Among the strategies discussed on your site I was looking for arbitrage strategies (no chance of loss), such as this: you buy a $50 put for $1.00 and you sell three $47 puts for $.38. The total net credit on the transaction is $.14.

Even if the index slips quickly the $47 you will have enough money to buy back the sold puts with the money you make on the $50 puts. If the index closes $47-$50 you will make money. If the index closes above $50 you will make enough to cover your commissions. If there is a rapid decline to $47.50 I could sell a $47 put and buy a $46 put for overnight protection.


Thank you for the question. There are a few different topics that I would like to address in my response.

First let’s start with your strategy. This is not an arbitrage play. You may feel like you can adjust your risk at a moment’s notice, but catastrophic overnight events can create enormous gaps in the market. 9/11 is a great example. The market did not open for days and there was no way to hedge your risk (the futures market could have been used to lock in your loss, but they instantly priced in an enormous drop).

In the trade above, your breakeven point is just below $46. If the index moves below that level, you will start to lose money. This strategy is called a ratio spread because you are selling more options than you are buying. You are naked two of the $47 puts and you will need to put up naked margin for that position. When the index falls to $47.50, you are not reducing your risk, you are adding to it by selling another put credit spread ($47-$46). I am wondering if you meant to say that you are buying in a $47 put and selling a $46 put. In that case, you are reducing risk, but not much.

Let me first start I saying that I don’t like these strategies. They are consistent and you can make small amounts of money over extended periods of time. However, one big event will wipe out years of profits and then some. After 20 years, I have seen it many times.

As for arbitrage strategies, they are truly riskless. For example, you would buy a $50 put and sell a $49 put for a credit of $.02. Assuming that $.02 covers your commissions, there is no way you can lose money on this trade.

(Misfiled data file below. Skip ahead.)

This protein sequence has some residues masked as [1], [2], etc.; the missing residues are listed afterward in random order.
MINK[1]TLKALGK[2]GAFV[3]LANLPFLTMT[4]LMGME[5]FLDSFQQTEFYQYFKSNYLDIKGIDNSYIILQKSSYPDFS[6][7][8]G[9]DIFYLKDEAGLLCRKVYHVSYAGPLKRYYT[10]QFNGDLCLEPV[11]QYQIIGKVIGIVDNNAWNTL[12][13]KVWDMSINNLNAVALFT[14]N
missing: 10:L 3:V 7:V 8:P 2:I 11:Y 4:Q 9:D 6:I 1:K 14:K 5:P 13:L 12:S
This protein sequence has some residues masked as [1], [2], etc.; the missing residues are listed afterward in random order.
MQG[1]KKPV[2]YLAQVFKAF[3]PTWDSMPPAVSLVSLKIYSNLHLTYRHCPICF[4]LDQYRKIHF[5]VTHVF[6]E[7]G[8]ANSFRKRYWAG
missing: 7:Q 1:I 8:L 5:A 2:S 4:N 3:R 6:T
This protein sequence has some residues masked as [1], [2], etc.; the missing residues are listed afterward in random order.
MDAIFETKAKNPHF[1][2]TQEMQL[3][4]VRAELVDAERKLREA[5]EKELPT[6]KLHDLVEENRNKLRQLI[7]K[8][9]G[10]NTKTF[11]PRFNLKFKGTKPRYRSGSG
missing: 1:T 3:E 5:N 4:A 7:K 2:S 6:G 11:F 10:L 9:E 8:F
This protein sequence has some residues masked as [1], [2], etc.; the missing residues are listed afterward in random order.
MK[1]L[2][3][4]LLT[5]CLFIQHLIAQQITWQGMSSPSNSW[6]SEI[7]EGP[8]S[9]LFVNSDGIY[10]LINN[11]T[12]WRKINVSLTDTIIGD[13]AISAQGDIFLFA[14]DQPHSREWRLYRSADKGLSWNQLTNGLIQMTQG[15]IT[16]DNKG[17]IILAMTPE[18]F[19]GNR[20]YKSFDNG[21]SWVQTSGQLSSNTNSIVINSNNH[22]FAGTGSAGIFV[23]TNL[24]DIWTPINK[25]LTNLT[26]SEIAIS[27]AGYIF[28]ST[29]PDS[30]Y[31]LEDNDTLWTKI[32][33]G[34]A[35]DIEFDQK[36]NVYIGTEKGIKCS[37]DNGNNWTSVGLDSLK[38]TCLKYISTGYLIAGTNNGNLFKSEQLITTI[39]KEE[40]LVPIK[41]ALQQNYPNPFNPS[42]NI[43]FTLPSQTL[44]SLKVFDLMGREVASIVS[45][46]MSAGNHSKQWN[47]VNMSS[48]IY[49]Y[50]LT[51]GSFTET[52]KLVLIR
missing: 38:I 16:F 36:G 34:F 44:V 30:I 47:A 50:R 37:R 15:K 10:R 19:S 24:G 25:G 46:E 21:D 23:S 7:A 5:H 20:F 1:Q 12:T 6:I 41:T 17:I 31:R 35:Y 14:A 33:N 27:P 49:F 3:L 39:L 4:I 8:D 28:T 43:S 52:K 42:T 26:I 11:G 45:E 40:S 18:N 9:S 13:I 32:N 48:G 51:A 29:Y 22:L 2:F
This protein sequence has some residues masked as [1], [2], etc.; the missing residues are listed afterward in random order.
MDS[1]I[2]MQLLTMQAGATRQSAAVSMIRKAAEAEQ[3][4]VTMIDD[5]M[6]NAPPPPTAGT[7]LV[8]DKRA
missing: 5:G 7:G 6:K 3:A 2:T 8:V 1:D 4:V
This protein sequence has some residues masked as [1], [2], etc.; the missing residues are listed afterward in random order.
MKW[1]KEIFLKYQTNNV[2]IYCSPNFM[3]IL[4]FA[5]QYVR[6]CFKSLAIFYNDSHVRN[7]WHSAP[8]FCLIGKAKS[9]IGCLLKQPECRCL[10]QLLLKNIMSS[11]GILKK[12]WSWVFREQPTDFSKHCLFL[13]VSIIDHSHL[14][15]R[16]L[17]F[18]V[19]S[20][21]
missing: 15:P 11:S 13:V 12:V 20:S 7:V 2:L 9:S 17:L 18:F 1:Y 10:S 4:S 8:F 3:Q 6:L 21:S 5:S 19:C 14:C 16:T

No one in their right mind would sell you the spread because they are guaranteed a loss. The only way you can establish this trade is to leg in. That is what Market Makers do.

Market Maker firms have the deepest pockets on Wall Street. They pay membership fees to the exchanges for the right to make markets in a particular equity or index. The exchange protects these members by making it difficult for a retail customer to post a bid and an ask. Brokerage firms are allotted a certain order cancellation percentage. When the brokerage firm’s cancel to fill ratio goes above a certain point, the exchange charges the brokerage firm for each cancel. The brokerage firms identify the source of the cancels and then they start charging the customer. This means that on a retail basis you can’t post and cancel bids and offers in an effort to buy bids and asks.

Even if you could do this without the cancellation fees, you would be competing with some of the most sophisticated computer systems in the world. They auto quote the option markets based on the underlying stock, the other stocks in the group or the sector, option pricing models, the other bids and asks in other option serie… Large financial firms hire the best programmers. When the firm does get filled on an order, the system recalculates the risk in if needed; it instantly hedges the position using the underlying stock.

Large institutions have lower transaction costs, better research, lower carrying costs, and lower margin requirements. They have reduced the profit margins on these trades to the point where only the most efficient systems can compete.

If you think about it, everyone would love to make money on a riskless trade. That type of opportunity attracts stiff competition.

If I can nail home one point in this response it would be – forget about arbitrage strategies.

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